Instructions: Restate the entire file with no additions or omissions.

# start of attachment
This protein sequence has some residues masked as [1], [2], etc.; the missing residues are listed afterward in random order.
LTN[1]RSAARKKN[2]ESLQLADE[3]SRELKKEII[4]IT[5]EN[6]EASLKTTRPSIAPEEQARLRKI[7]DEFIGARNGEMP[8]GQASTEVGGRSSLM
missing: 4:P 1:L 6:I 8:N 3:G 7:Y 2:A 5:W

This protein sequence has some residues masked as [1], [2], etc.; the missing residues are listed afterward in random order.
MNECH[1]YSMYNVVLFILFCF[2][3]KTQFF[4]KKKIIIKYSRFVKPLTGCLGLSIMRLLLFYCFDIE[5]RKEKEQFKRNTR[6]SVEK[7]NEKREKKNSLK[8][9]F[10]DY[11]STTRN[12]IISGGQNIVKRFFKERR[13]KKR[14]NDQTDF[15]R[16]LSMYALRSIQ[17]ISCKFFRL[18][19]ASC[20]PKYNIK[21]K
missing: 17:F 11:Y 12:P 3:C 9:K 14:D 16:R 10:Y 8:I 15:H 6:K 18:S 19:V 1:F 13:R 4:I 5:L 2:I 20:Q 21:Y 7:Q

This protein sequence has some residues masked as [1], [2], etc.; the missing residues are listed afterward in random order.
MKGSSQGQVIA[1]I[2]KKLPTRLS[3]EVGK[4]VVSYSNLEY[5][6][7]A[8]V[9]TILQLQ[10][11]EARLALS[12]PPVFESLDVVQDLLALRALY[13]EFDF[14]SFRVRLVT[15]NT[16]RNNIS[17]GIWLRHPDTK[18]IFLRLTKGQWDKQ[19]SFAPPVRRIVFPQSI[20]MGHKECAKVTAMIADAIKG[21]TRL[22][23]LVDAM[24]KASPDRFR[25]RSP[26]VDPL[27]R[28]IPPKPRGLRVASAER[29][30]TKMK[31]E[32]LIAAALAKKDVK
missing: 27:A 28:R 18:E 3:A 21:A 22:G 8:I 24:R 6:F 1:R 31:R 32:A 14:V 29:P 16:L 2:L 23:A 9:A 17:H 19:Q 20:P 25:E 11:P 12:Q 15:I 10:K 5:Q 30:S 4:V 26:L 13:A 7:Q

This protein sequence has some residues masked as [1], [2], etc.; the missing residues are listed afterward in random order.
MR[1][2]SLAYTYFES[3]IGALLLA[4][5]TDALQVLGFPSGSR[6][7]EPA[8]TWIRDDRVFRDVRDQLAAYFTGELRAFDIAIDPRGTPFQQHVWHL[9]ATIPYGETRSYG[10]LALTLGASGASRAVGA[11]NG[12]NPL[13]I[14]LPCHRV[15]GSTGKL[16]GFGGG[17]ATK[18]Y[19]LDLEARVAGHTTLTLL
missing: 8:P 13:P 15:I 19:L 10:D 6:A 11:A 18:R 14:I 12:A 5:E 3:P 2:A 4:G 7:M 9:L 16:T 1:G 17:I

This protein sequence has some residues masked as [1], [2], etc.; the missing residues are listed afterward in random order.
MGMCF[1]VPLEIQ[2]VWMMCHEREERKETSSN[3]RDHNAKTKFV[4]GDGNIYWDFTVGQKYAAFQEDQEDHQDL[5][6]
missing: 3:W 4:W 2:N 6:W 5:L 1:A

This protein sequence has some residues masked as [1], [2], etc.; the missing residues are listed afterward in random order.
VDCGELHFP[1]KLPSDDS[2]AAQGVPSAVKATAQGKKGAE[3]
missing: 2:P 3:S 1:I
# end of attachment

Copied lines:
This protein sequence has some residues masked as [1], [2], etc.; the missing residues are listed afterward in random order.
LTN[1]RSAARKKN[2]ESLQLADE[3]SRELKKEII[4]IT[5]EN[6]EASLKTTRPSIAPEEQARLRKI[7]DEFIGARNGEMP[8]GQASTEVGGRSSLM
missing: 4:P 1:L 6:I 8:N 3:G 7:Y 2:A 5:W

This protein sequence has some residues masked as [1], [2], etc.; the missing residues are listed afterward in random order.
MNECH[1]YSMYNVVLFILFCF[2][3]KTQFF[4]KKKIIIKYSRFVKPLTGCLGLSIMRLLLFYCFDIE[5]RKEKEQFKRNTR[6]SVEK[7]NEKREKKNSLK[8][9]F[10]DY[11]STTRN[12]IISGGQNIVKRFFKERR[13]KKR[14]NDQTDF[15]R[16]LSMYALRSIQ[17]ISCKFFRL[18][19]ASC[20]PKYNIK[21]K
missing: 17:F 11:Y 12:P 3:C 9:K 14:D 16:R 10:Y 8:I 15:H 6:K 18:S 19:V 1:F 13:R 4:I 5:L 2:I 20:Q 21:Y 7:Q

This protein sequence has some residues masked as [1], [2], etc.; the missing residues are listed afterward in random order.
MKGSSQGQVIA[1]I[2]KKLPTRLS[3]EVGK[4]VVSYSNLEY[5][6][7]A[8]V[9]TILQLQ[10][11]EARLALS[12]PPVFESLDVVQDLLALRALY[13]EFDF[14]SFRVRLVT[15]NT[16]RNNIS[17]GIWLRHPDTK[18]IFLRLTKGQWDKQ[19]SFAPPVRRIVFPQSI[20]MGHKECAKVTAMIADAIKG[21]TRL[22][23]LVDAM[24]KASPDRFR[25]RSP[26]VDPL[27]R[28]IPPKPRGLRVASAER[29][30]TKMK[31]E[32]LIAAALAKKDVK
missing: 27:A 28:R 18:E 3:A 21:A 22:G 8:I 24:R 6:F 1:R 31:R 32:A 14:V 29:P 16:L 2:L 23:A 9:A 17:H 19:Q 20:P 25:E 11:P 12:Q 15:I 10:K 5:Q 30:S 4:V 26:L 13:A 7:Q

This protein sequence has some residues masked as [1], [2], etc.; the missing residues are listed afterward in random order.
MR[1][2]SLAYTYFES[3]IGALLLA[4][5]TDALQVLGFPSGSR[6][7]EPA[8]TWIRDDRVFRDVRDQLAAYFTGELRAFDIAIDPRGTPFQQHVWHL[9]ATIPYGETRSYG[10]LALTLGASGASRAVGA[11]NG[12]NPL[13]I[14]LPCHRV[15]GSTGKL[16]GFGGG[17]ATK[18]Y[19]LDLEARVAGHTTLTLL
missing: 8:P 13:P 15:I 19:L 10:D 6:A 11:A 18:R 14:I 12:A 5:E 3:P 2:A 4:G 7:M 9:L 16:T 1:G 17:I

This protein sequence has some residues masked as [1], [2], etc.; the missing residues are listed afterward in random order.
MGMCF[1]VPLEIQ[2]VWMMCHEREERKETSSN[3]RDHNAKTKFV[4]GDGNIYWDFTVGQKYAAFQEDQEDHQDL[5][6]
missing: 3:W 4:W 2:N 6:W 5:L 1:A

This protein sequence has some residues masked as [1], [2], etc.; the missing residues are listed afterward in random order.
VDCGELHFP[1]KLPSDDS[2]AAQGVPSAVKATAQGKKGAE[3]
missing: 2:P 3:S 1:I